China Eco Tales: Can Plants Flower and Pollinate Underwater?

Posted Date: Tuesday 15 November 2016    

Aquatic plants lose out on the variety of pollination mediums compared to the majority of their terrestrial counterparts. Without the assistance of bees, birds, bats, and wind to bring the pollens from anthers to stigmas to complete the reproduction cycle, they have evolved other strategies of reproduction.


The specialised root structure of Cladopus yinggelingensis allow them to cling onto rock or wood surface. Their stems and leaves are minute and flat, that make them be easily mistaken as moss or lichen.

One of these techniques, unique and special, is found in Cladopus yinggelingensis – a new species of plant found only in Yinggeling National Nature Reserve in the central mountains of Hainan Island. The species was introduced in a KFBG co-authored paper recently published in Phytotaxa, an international botanical journal.


Flowers of Cladopus yinggelingensis

Cladopus yinggelingensis clings to rocks and tree stumps in well-forested streams. The anthers of its flower bend towards the stigmas, and when the flowers are submerged underwater bubbles envelop both the anthers and stigmas, enabling self-pollination to take place under watertight conditions. This special feature enables the flower to completely reproduce underwater.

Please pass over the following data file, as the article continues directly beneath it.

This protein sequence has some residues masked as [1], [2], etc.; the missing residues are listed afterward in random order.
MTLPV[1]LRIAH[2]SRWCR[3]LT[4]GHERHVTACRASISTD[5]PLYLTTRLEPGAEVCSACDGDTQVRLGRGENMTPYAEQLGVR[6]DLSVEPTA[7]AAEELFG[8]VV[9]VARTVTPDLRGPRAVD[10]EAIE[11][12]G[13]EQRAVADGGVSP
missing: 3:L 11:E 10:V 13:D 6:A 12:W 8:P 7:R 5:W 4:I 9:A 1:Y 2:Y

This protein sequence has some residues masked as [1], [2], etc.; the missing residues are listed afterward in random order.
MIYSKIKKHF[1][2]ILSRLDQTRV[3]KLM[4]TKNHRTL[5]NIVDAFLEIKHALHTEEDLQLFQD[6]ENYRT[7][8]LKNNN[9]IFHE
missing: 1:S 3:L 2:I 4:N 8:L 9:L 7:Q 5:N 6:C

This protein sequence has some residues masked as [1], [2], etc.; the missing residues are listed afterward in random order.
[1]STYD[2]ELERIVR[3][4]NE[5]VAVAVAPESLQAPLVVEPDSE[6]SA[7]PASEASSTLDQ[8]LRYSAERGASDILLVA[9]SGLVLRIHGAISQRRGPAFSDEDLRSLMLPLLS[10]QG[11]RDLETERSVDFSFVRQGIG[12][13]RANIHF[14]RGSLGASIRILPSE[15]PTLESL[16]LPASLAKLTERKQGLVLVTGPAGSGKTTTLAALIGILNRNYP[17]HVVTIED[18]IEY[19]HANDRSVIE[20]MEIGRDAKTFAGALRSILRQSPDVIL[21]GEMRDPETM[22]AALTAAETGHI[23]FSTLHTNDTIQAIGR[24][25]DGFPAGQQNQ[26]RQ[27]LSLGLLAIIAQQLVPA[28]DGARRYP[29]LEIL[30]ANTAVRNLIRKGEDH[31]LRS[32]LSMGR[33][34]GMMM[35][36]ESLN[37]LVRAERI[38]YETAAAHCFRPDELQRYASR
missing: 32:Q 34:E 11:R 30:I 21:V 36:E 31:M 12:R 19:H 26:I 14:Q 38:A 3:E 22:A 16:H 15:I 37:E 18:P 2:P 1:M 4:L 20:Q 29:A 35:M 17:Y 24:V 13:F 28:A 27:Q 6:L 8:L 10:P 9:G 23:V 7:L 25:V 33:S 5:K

When the flowers Cladopus yinggelingensis are submerged underwater, bubbles envelop both the anthers and stigmas, allowing self-pollination to take place in the water-tight condition.

Yinggeling (YGL) contains large tracts of primary rainforest and rich biodiversity. Kadoorie Conservation China (KCC) - a department of KFBG – has been involved in the protection of YGL since 2003, spearheading the establishment and management of YGL Nature Reserve. Cladopus yinggelingensis and Terniopsis daoyinensis, another new species, were first encountered when the KCC team waded across rivers to get to a remote village in YGL called Daoyin Village to conduct community work.


Terniopsis daoyinensis


Flowers of Terniopsis daoyinensis

Both plants belong to Podostemaceae, a family of submerged perennial plants. After years of observation and research, Cladopus yinggelingensis and Terniopsis daoyinensis were named after their locations of discovery and scientifically described in Phytotaxa by a joint research team from the Institute of Botany, Chinese Academy of Sciences and KCC.


Habitat of the two new species: rocks and stumps in fast-flowing rivers